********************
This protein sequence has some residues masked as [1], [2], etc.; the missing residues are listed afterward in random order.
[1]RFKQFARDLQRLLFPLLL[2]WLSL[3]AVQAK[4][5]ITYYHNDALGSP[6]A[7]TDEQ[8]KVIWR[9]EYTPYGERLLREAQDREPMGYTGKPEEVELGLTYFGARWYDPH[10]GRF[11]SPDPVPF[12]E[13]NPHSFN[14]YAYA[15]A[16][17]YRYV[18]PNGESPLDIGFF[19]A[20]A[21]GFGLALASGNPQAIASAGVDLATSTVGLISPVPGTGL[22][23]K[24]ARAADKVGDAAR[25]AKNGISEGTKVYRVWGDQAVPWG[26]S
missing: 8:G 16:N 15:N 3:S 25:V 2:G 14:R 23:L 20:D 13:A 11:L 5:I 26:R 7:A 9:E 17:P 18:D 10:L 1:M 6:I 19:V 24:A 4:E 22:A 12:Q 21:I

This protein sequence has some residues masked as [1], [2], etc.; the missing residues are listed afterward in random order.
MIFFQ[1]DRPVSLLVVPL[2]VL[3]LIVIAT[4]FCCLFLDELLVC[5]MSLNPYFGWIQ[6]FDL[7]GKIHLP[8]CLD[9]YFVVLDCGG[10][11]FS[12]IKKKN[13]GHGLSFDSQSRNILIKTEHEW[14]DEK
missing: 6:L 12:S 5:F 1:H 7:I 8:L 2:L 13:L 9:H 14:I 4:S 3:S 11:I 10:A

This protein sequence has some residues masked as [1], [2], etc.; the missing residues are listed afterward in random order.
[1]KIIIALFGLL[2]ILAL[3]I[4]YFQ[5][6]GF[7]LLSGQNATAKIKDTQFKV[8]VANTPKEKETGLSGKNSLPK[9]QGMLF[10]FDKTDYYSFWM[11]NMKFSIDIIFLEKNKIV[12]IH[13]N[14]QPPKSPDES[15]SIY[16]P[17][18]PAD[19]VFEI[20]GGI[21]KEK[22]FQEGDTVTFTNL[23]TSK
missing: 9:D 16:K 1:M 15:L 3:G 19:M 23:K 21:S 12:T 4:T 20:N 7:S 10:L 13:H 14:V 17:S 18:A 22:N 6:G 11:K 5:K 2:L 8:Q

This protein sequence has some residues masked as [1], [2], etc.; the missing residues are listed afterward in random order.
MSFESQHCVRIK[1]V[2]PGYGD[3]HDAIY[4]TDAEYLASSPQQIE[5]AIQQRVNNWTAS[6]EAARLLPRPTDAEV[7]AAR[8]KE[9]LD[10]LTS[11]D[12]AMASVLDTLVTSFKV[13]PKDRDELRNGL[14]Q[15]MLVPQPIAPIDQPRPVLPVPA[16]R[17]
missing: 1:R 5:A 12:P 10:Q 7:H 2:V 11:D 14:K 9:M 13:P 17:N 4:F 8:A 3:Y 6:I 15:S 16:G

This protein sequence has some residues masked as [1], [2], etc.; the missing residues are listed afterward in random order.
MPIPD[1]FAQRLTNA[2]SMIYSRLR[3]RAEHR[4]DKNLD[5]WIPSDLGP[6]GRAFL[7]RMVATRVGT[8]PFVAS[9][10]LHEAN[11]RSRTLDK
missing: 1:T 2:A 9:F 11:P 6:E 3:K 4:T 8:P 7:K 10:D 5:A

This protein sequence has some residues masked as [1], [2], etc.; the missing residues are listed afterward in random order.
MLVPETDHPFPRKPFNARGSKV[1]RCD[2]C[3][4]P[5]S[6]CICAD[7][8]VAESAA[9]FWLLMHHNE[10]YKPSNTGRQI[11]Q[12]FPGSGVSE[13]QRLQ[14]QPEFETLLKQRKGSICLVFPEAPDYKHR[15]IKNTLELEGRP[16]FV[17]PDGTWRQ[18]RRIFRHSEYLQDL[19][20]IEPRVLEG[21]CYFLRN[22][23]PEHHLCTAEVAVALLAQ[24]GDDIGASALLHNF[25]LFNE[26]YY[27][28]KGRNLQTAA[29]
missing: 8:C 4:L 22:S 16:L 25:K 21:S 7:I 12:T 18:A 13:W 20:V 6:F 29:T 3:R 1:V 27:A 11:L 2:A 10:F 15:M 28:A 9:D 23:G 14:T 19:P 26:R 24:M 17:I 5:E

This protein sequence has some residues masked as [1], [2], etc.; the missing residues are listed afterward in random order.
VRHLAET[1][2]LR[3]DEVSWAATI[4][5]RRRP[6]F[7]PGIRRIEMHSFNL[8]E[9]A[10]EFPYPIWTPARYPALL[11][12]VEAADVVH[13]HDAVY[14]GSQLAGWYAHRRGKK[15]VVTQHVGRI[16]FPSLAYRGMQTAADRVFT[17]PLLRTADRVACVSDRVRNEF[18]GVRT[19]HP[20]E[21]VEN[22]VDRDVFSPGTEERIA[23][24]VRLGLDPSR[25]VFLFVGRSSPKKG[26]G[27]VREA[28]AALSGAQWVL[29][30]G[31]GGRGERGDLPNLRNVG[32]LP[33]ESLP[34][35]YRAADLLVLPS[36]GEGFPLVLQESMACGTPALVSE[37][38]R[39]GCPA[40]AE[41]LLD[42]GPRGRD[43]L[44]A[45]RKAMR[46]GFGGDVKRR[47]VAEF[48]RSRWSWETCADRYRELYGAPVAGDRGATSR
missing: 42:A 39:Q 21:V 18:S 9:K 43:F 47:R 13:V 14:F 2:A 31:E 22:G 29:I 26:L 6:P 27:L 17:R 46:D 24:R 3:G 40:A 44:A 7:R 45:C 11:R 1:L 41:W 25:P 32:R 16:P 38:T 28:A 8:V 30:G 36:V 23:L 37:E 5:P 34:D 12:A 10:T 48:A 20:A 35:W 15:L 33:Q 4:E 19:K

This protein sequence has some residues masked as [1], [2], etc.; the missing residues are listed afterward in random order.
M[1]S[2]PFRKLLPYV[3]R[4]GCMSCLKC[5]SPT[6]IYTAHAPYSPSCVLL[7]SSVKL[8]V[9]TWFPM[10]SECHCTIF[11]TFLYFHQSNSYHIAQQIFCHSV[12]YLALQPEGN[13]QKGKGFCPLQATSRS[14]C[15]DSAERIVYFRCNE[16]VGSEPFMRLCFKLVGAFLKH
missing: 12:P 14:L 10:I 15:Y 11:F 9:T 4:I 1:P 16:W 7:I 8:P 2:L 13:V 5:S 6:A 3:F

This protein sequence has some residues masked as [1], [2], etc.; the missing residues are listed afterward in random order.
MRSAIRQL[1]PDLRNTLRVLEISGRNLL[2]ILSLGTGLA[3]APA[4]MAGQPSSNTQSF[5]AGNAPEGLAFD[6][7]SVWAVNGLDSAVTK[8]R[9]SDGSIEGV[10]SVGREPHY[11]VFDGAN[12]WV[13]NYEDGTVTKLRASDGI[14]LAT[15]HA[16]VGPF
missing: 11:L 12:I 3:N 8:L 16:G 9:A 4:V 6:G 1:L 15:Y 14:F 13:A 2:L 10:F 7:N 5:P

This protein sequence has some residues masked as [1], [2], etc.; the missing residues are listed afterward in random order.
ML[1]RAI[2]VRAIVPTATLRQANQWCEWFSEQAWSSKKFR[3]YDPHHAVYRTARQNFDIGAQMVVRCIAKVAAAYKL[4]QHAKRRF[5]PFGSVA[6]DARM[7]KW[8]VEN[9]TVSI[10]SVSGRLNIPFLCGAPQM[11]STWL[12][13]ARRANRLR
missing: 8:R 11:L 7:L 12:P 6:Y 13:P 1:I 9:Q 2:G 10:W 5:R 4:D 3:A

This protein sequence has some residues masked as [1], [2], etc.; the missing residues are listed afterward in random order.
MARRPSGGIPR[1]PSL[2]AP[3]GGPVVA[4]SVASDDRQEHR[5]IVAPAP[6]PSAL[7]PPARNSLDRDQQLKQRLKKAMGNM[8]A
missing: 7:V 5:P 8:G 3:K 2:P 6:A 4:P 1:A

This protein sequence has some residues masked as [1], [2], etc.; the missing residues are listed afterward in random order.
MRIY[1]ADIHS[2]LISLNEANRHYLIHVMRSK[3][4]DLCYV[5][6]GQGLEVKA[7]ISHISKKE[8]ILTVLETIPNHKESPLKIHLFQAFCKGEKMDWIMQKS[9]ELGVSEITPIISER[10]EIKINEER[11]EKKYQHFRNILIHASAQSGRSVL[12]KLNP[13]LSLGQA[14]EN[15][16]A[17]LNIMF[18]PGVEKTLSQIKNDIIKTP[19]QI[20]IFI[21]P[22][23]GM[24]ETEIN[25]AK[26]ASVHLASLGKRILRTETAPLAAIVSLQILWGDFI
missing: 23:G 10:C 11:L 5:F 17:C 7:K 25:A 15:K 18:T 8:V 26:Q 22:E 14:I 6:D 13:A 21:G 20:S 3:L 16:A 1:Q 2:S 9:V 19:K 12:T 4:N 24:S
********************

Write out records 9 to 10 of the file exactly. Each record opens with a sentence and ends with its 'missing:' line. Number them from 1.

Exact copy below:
This protein sequence has some residues masked as [1], [2], etc.; the missing residues are listed afterward in random order.
MRSAIRQL[1]PDLRNTLRVLEISGRNLL[2]ILSLGTGLA[3]APA[4]MAGQPSSNTQSF[5]AGNAPEGLAFD[6][7]SVWAVNGLDSAVTK[8]R[9]SDGSIEGV[10]SVGREPHY[11]VFDGAN[12]WV[13]NYEDGTVTKLRASDGI[14]LAT[15]HA[16]VGPF
missing: 11:L 12:I 3:N 8:L 16:G 9:A 4:V 6:G 1:L 15:Y 14:F 13:A 2:L 10:F 7:N 5:P

This protein sequence has some residues masked as [1], [2], etc.; the missing residues are listed afterward in random order.
ML[1]RAI[2]VRAIVPTATLRQANQWCEWFSEQAWSSKKFR[3]YDPHHAVYRTARQNFDIGAQMVVRCIAKVAAAYKL[4]QHAKRRF[5]PFGSVA[6]DARM[7]KW[8]VEN[9]TVSI[10]SVSGRLNIPFLCGAPQM[11]STWL[12][13]ARRANRLR
missing: 8:R 11:L 7:L 12:P 6:Y 13:P 1:I 9:Q 2:G 10:W 5:R 4:D 3:A